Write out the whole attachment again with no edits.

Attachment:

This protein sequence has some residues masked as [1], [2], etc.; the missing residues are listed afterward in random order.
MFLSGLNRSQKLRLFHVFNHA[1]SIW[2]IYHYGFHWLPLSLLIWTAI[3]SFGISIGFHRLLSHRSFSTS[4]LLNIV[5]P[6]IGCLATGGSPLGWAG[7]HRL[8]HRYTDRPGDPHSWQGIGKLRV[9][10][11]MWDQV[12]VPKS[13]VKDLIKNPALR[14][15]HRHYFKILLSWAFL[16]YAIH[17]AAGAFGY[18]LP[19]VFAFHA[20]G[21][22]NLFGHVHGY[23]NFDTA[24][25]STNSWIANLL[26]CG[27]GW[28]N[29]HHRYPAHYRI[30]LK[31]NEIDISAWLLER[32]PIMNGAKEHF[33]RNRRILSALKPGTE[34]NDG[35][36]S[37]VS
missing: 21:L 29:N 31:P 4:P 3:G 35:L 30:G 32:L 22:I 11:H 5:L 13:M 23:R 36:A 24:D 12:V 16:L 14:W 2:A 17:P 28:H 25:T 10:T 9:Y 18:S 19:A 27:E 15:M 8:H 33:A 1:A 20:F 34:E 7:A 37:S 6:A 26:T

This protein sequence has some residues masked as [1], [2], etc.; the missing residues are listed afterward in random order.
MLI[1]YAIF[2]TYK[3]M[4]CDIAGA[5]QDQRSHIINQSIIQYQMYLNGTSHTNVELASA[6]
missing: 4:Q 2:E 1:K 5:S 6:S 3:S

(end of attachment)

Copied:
This protein sequence has some residues masked as [1], [2], etc.; the missing residues are listed afterward in random order.
MFLSGLNRSQKLRLFHVFNHA[1]SIW[2]IYHYGFHWLPLSLLIWTAI[3]SFGISIGFHRLLSHRSFSTS[4]LLNIV[5]P[6]IGCLATGGSPLGWAG[7]HRL[8]HRYTDRPGDPHSWQGIGKLRV[9][10][11]MWDQV[12]VPKS[13]VKDLIKNPALR[14][15]HRHYFKILLSWAFL[16]YAIH[17]AAGAFGY[18]LP[19]VFAFHA[20]G[21][22]NLFGHVHGY[23]NFDTA[24][25]STNSWIANLL[26]CG[27]GW[28]N[29]HHRYPAHYRI[30]LK[31]NEIDISAWLLER[32]PIMNGAKEHF[33]RNRRILSALKPGTE[34]NDG[35][36]S[37]VS
missing: 21:L 29:N 31:P 4:P 3:G 35:L 30:G 32:L 22:I 11:H 5:L 13:M 23:R 36:A 24:D 12:V 16:L 14:W 2:A 17:P 28:H 25:T 10:T 9:Y 18:S 19:A 27:E 15:M 8:H 33:A 1:A 20:F 34:E 7:A 37:S 6:A 26:T

This protein sequence has some residues masked as [1], [2], etc.; the missing residues are listed afterward in random order.
MLI[1]YAIF[2]TYK[3]M[4]CDIAGA[5]QDQRSHIINQSIIQYQMYLNGTSHTNVELASA[6]
missing: 4:Q 2:E 1:K 5:S 6:S 3:S